Our opening statement at the start of the Inquiry’s first module, which focuses on resilience and preparedness, sets out four key areas in which we believe the UK entered the pandemic significantly underprepared and lacking resilience.
Opening statement made by the BMA, 13 June 2023
- Doctors and other healthcare workers were on the frontline of the UK’s response to Covid-19, and they worked tirelessly to treat and care for patients with Covid and those with other healthcare needs. In doing this, they put themselves at increased risk from the disease itself and from the stress and pressure of working through a public health crisis of this scale.
- For many doctors and other healthcare workers, deficiencies in pandemic planning and resilience, had and continues to have, a significant impact on their day-to-day lives. An examination of the decade before the pandemic, and of the UK’s readiness, is essential to ensure that the UK is better prepared in the future.
- This statement seeks to highlight four key areas that the BMA considers should be explored within the Module 1 hearings, to assist the Inquiry to identify what went wrong and to make appropriate recommendations for much needed change and improvement. It is based on the views and priorities of the BMA’s membership, including the overriding priority of all doctors, to deliver the best care and treatment for patients.
- The BMA has gathered extensive feedback from its membership over the course of the pandemic and since, and selected examples are included within this statement to illustrate the points made.
First: there was a failure to prepare adequately for a range of pandemic threats
- The UK’s pandemic planning was predominantly focused on an influenza-style pandemic. This narrow focus was an oversight, particularly as there had been relatively recent coronavirus outbreaks, including SARS in 2002 and MERS in 2012.
- One consequence of the predominant focus on an influenza-style pandemic was that the UK’s response to Covid-19 failed to properly consider the potential for aerosol transmission of the virus. This in turn impacted the public health measures put in place, including the focus on hand washing and the delay in mandating mask wearing for the public.
- For doctors and other healthcare workers, the failure in considering aerosol transmission resulted in insufficient stocks of appropriate PPE and inadequate Infection Prevention and Control in healthcare settings. As one SAS doctor in Scotland said ‘The PPE guidance was based not on safety, but rather the lack of preparedness.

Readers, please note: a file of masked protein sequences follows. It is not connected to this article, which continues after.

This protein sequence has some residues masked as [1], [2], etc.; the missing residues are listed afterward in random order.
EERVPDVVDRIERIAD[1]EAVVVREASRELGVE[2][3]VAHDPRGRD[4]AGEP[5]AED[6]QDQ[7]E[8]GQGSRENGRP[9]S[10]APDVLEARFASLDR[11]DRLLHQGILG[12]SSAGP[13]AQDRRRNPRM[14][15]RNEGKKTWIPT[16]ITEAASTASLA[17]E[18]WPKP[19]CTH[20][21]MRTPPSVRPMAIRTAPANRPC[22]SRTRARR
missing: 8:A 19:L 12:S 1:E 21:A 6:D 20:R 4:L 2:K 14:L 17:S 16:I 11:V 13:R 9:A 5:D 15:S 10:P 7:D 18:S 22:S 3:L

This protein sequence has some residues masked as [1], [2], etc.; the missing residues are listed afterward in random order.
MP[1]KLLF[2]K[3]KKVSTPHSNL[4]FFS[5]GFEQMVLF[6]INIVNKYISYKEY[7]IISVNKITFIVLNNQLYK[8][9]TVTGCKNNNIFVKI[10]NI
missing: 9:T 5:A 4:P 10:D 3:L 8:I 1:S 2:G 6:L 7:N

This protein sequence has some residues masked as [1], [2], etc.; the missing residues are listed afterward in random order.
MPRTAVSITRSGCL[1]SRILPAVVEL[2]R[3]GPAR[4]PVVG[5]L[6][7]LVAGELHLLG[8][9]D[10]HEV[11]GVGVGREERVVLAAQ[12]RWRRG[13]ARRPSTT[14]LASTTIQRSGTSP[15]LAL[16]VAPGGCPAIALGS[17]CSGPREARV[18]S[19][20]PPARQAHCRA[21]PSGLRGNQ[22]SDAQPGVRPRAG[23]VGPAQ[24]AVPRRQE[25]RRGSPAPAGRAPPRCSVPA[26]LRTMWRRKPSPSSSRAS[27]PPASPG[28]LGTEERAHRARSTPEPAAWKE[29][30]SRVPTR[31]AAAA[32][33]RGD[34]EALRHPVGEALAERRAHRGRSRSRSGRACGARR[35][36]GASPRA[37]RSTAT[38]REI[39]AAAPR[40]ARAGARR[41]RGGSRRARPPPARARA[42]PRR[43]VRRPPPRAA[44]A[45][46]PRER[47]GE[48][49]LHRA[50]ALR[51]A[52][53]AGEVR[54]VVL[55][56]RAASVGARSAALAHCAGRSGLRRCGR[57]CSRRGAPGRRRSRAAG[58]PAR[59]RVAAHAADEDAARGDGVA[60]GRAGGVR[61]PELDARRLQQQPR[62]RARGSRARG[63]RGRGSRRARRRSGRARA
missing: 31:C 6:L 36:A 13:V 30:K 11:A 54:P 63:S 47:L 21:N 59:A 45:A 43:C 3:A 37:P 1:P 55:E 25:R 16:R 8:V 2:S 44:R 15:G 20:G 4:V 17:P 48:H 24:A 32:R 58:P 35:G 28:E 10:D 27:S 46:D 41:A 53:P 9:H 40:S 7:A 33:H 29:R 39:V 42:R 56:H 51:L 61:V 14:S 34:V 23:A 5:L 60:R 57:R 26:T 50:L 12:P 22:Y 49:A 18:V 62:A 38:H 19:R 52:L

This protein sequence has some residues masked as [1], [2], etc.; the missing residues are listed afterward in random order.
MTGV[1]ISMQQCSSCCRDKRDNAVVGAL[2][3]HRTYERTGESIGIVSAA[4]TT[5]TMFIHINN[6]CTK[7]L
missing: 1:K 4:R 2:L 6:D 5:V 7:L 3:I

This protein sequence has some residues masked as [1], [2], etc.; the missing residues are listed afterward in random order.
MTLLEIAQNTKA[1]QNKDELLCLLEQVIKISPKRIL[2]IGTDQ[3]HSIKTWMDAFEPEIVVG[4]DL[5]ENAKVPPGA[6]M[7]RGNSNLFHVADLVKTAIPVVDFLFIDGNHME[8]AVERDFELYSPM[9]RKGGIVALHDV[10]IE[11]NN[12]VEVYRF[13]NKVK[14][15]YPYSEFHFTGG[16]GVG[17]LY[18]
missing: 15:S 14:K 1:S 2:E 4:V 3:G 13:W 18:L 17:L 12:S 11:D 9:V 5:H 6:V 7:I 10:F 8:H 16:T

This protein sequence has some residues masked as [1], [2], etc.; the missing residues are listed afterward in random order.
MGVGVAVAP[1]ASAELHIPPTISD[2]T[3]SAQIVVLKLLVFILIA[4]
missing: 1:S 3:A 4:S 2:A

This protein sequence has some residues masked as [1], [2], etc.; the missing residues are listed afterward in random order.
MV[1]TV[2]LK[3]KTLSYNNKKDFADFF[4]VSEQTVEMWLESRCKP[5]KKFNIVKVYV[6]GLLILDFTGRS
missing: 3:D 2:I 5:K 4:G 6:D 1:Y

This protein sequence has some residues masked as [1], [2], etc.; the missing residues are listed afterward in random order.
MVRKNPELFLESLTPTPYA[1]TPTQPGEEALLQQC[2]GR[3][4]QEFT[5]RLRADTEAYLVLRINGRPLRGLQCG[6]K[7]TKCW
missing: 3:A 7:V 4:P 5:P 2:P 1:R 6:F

- Shockingly, this is the case even now. The current IPC guidance continues to put staff and patients at risk by erroneously stating that Fluid Resistant Surgical Masks are adequate protection for healthcare workers carrying out routine care for covid positive patients, rather than specifying respirators such as Filtering Face Piece Respirators (often referred to as FFP2 and FFP3 masks), which are recommended by international guidance and by the BMA.
- The limitations of surgical masks were well known prior to the pandemic, highlighted, for example, in a research report by the Health and Safety Executive in 2008. The HSE report noted that, while surgical masks may reduce residual aerosol risk to some degree, they might not sufficiently reduce the likelihood of transmission and, consequently, surgical masks should not be used in situations where close exposure to infectious aerosols is likely. This same 2008 report also predicted the crisis of PPE supply - including the following statement, “the widespread use of respirators might be difficult to sustain during a pandemic unless provision is made for their use in advance”. As the regulator entrusted with the protection of worker health, the Health and Safety Executive will be in a position to help the Inquiry understand what more should have been done to mitigate the risks to workers of an airborne virus.
- The BMA has heard from countless doctors who are concerned about the failure to provide adequate protection, including a GP in Northern Ireland who complained that there was, “no attempt by the Health and Social Care Board to follow the science on airborne transmission and [the] need for staff to have FFP3 masks and HEPA air filters”.
- Governments could and should have been better prepared for the foreseeable risks to doctors and healthcare staff. This would have reduced the serious harm that affected so many of the BMA’s members and the wider healthcare workforce, many of whom are today still suffering with long COVID acquired in their workplace.
The second key area to highlight is in respect of the failures to implement the recommendations from pandemic planning exercises